Authors: Patrick Ness
—But it’s hardly as if this has been handed to you, Max. You’ve worked hard to do what you’ve done, to get where you are. This hasn’t happened
you. Surely there must have been some motivation there, if not just right this second, then at some point. And if you had it once, you’ll have it again.
—That’s just it. I look at my life, I look at my daughter, and sometimes I can’t remember how I got here.
—So are you saying you don’t want to be Mayor or that you don’t know?
—I’m saying I don’t know.
—Is this serious enough to make you drop out of the campaign?
—I don’t know. Maybe.
—Well, I’ve got to be honest if it kills me, I suppose. It’s not too late to quit. You’d lose a little face, and there are people who’d be mighty disappointed, but four months is enough for someone new to step in if they had to. I’ve no idea who, frankly, but you need to do what you need to do.
—I don’t know if I want to quit. I’m not sure.
—Then how about this? Why not take tomorrow off and just have a three-day weekend? Spend a ton of time with Talon, don’t think about the campaign, although you’ve been doing a pretty good job of that on your own already, and just, I suppose, reflect. Search your heart and mind, Max. Being Mayor is something you shouldn’t do half-assed. There’s a lot of nonsense you have to put up with, and the job is only worth it if it’s worth it to you.
—I’m not sure that’s going to help.
—It either will or it won’t. Do it anyway. Unfortunately, the way things lie, I’m going to have to know one way or another when you come in on Monday. As much a martinet as it might make me, I want to have
say over who the next Mayor is, and if you’re out, there are a mind-boggling number of things to be done.
—All right. Sorry for the wrench in the plans.
—No, no, my fault. I’ve been the advisor in this whole thing. I thought you were having doubts, but I thought they’d I take care of themselves. I was wrong. Take the weekend.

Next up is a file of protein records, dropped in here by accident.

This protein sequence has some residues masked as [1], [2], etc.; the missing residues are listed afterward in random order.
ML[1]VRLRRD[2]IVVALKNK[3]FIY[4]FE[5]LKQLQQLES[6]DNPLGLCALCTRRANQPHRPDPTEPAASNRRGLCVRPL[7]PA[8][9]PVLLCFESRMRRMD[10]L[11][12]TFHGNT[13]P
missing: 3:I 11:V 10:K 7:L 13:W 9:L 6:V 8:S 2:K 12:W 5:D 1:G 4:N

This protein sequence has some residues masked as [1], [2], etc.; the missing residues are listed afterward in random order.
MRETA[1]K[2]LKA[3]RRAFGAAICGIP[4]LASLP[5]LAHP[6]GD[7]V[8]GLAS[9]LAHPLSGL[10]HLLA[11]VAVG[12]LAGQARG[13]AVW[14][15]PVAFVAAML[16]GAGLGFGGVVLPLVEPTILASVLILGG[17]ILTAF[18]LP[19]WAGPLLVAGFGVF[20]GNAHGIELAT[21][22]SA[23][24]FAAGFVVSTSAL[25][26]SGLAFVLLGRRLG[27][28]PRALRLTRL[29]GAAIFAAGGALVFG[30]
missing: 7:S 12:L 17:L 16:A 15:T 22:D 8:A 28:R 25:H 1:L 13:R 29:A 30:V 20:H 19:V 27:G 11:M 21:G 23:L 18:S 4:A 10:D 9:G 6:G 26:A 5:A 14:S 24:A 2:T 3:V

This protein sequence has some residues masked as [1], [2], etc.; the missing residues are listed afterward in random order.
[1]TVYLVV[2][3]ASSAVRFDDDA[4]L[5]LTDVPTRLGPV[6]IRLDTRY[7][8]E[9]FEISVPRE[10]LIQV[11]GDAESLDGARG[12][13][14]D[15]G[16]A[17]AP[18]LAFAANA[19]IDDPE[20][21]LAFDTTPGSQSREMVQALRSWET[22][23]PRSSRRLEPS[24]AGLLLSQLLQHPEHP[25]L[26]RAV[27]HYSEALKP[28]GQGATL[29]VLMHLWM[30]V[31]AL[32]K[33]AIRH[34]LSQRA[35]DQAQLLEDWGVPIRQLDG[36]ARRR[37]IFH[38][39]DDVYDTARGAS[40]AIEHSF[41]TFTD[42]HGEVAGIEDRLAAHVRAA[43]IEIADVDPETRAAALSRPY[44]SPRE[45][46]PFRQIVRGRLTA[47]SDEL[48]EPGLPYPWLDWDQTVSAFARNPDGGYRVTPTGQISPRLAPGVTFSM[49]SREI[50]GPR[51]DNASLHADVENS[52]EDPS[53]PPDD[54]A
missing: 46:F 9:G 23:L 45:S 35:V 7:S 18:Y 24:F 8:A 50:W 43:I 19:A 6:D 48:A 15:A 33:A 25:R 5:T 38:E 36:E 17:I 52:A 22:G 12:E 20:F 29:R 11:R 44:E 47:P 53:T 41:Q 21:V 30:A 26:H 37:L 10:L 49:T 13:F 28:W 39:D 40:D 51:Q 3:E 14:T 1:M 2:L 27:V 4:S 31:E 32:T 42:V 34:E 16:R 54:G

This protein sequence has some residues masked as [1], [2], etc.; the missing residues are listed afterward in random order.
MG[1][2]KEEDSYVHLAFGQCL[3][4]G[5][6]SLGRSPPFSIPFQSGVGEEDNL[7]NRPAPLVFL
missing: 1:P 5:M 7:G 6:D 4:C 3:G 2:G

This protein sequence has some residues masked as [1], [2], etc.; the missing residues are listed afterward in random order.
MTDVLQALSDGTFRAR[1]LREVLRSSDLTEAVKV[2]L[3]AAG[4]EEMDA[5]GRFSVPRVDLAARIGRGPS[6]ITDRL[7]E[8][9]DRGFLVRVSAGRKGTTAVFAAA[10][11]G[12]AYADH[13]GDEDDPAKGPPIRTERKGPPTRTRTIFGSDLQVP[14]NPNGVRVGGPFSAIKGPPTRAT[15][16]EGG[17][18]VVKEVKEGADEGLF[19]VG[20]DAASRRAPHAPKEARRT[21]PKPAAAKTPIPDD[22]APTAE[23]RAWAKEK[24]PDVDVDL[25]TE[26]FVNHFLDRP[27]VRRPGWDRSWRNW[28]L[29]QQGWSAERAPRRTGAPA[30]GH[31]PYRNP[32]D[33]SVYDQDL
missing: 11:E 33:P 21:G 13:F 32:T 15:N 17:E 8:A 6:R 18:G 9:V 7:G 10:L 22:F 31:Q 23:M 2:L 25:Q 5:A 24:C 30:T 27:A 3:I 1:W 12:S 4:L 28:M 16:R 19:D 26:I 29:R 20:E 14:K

Hell, go home right now. Let me know what you decide on Monday, okay?
—I can agree to that.
—My grandmother always told me that if you search yourself top to bottom, then there’s no such thing as a wrong decision. Whichever way you decide will ultimately be the right way, Max. I trust you.
—I’m assuming your grandmother didn’t tell you the part about how we sometimes make wrong decisions so we can be taught unpleasant lessons.
—Of course she didn’t. My grandmother was a very smart woman.
Luther Pickett was born in Tishimongo Fair, that small, incongruously wet burg stuck deep in the crook of the Molyneux Valley, near the disputed Mohair Pass on the mountain border to the Rumour Land. Besides its more common and justified reputation as a literary bedrock – being the birthplace of both Joan Reachpenny
Christina Ungulate, as well as the summer home of Midge and Lolly Tottering and the location of the Alms Hotel where Shelbert Shelbert famously ended his life with Fergus Pangborn’s triple-barreled rifle – Tishimongo Fair was also the primary production spot of Archie Banyon’s Vallée de Molyneux Merlot, a ‘deeply spicy wine with a tart sensuality’ that made Hennington society matrons blush as they reached for another sip. Lachlan Pickett, Luther’s father, was the winery’s head of distribution. Having been raised by teetotalers, Lachlan knew effectively nothing about wine, but he was good with a clipboard, had a strong profile with a virile haircut, and exuded a calm